Despite all this, it is impossible to avoid Paul’s positive view of singleness in 1 Corinthians 7. He wishes that “all…were as I am” (verse 7); he counsels the unmarried that “it is good for them to stay unmarried, as I do” (verse 8; cf. 17, 26, 40); and while he notes that those who marry “do well”, he insists that “he who refrains from marriage will do even better” (verses 37– 38, ESV). At the same time, Paul acknowledges the ongoing reality of the created order. Jesus may have risen, but marriage is still marriage. So those who are married need to stay married, even if they’re married to an unbeliever (verses 12–13); those who are married need to be married properly and not abstain from sex (verses 2–6). The innovation Paul contemplates isn’t rearranging the structure of marriage, but the possibility of choosing singleness. Even while he introduces this idea, Paul remains keenly aware of the reality of our design. He’s emphatic that those who marry “have not sinned” (verse 28), and he even articulates circumstances where it’s better to marry (verses 2, 9, 35–37).

Throughout the chapter, he provides us with a worked example of how to live now because “[T]he time is short” (verse 29); that is, Jesus will return soon. How the return of Christ affects decisions about singleness or marriage depends on what else needs to be considered. In other words, Paul looks at a number of considerations, much like we might look through lenses, and then depending on which ‘lenses’ he looks through, either marriage or singleness comes into focus. So, he holds up the shortness of time (one lens) and places it next to the practical realities of married life versus single life (a second lens). He notes that marriage is complicated, involving “many troubles in this life” (verse 28), whereas singleness leaves you “free from concern” (verse 32). He concludes that the opportunity to be single-mindedly devoted to “the Lord’s affairs” (verse 32) makes singleness a better option. But it’s only better when certain realities or lenses (that is, the shortness of time and the practicalities of marriage) are considered. As he looks through other lenses, a different recommendation comes into focus: the person who’s already married should stay married, and the person who yearns for love should get married (verses 1–7, 36–37). A somewhat surprising illustration (if we have 1 Corinthians 7 in mind) is found in Paul’s counsel to young widows in 1 Timothy 5:11–15. Here he recommends they get married. He doesn’t even entertain the possibility of them remaining single; he has considered their circumstances and formed the view that marriage would be better.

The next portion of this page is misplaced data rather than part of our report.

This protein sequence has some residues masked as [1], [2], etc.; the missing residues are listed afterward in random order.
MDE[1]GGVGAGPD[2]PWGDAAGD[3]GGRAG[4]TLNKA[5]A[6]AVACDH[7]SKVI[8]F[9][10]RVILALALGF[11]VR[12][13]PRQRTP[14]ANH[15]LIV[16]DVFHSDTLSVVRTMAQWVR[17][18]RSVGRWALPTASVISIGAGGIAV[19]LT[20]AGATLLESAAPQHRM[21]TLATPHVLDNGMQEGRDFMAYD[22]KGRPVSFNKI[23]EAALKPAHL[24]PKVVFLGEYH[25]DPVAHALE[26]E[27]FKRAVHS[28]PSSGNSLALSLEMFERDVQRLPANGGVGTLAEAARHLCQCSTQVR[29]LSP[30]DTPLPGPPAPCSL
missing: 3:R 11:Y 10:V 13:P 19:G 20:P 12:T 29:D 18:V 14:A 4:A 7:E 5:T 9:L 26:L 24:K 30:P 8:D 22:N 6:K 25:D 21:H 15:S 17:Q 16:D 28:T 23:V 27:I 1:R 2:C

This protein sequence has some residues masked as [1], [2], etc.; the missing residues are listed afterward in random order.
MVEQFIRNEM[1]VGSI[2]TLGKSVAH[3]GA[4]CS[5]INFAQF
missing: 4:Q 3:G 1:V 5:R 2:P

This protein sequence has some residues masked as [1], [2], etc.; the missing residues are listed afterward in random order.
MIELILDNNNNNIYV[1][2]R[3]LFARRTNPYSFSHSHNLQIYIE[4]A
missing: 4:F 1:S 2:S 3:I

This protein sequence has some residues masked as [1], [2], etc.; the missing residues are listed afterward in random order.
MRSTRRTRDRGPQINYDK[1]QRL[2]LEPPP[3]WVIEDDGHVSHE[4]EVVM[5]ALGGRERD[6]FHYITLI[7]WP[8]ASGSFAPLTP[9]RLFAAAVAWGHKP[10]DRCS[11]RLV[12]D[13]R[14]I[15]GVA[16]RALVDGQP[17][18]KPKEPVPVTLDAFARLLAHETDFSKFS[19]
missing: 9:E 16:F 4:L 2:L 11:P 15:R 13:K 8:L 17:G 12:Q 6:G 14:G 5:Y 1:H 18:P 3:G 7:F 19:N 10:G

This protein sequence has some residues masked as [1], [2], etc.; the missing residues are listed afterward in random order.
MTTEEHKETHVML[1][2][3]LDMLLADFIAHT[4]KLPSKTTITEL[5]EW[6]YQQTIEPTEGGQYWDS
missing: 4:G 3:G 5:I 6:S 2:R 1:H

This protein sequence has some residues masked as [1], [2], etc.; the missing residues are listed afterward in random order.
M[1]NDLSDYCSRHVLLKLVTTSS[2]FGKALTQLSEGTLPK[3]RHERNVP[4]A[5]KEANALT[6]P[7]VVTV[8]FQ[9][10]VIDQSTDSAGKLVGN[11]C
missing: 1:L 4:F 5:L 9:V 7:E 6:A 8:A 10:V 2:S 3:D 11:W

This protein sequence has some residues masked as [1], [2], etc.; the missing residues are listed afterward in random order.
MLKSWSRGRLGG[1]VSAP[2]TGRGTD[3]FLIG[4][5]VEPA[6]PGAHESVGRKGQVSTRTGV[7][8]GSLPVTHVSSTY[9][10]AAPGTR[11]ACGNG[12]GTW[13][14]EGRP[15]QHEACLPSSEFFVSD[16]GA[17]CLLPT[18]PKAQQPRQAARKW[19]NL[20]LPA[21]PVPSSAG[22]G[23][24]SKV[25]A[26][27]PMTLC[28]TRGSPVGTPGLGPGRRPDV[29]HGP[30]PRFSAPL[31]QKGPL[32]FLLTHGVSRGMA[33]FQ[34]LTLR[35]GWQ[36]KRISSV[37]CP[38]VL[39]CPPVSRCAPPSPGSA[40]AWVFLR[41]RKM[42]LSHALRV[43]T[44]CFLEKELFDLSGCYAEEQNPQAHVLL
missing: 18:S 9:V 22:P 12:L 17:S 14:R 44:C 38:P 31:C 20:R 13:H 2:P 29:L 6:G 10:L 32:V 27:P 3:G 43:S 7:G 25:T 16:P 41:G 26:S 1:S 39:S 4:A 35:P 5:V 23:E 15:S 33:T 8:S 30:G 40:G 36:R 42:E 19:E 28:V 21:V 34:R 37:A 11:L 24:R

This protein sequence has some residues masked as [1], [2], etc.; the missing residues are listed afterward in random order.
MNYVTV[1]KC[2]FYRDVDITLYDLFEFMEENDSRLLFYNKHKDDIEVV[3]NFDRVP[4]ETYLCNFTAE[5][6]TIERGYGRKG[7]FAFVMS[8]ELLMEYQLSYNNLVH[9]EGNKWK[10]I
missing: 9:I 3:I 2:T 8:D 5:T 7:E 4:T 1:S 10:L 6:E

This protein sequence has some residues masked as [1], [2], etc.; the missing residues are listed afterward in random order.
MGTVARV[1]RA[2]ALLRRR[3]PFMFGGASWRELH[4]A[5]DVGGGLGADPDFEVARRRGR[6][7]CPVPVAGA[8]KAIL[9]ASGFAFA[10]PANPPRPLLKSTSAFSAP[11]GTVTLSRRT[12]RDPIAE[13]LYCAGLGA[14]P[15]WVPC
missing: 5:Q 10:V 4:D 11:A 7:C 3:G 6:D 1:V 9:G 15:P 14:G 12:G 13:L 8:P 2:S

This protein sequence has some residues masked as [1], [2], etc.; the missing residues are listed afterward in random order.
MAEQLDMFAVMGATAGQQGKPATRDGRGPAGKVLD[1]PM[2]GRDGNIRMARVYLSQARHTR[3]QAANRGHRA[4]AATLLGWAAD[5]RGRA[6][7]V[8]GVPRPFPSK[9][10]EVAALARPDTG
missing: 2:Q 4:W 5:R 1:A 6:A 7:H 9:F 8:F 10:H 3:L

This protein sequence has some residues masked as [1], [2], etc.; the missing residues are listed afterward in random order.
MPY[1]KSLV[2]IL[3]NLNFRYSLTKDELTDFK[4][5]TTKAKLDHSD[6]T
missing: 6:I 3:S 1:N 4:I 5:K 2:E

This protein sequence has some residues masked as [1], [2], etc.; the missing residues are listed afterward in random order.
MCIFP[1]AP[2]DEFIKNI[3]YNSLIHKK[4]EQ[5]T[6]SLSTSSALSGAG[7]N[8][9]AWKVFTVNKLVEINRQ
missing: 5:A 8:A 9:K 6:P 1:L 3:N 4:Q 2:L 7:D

The point though is that all Christians, including those who are married, need to live as though Christ is returning soon. Paul uses the command that even the married should live as though they are not. This can’t mean that they should stop being married, or somehow pretend to be married and neglect their families, rather that they should not be so engrossed in their families that Christ’s return has no impact on their lives. Specifically, it will mean that they treat some people outside their family as part of their family. And along with a change in the habits of families, our churches need to provide a more supportive community for both marriage and singleness. If we fail to do so, then in a significant way the church will have failed to be the church. If the church can get better in this regard we will be better able to look after those with unwelcome circumstances, and perhaps we might find it more common for people to choose to remain single and serve in ways which are uniquely available to them; that we’ll once more welcome the possibility of voluntary singleness for the sake of the Lord’s affairs as “better” (1 Corinthians 7:32, 38).

[1] This insight was first brought to my attention by Andrew Cameron

[2] This helps differentiate between two ways of speaking of ‘the gift of singleness’. Firstly, it can be used to describe a status; the fact of being single. In this sense, everyone either has the gift (status) of being single, or being married. Secondly, it can describe a disposition or capacity; some people will find being single easier than other people will.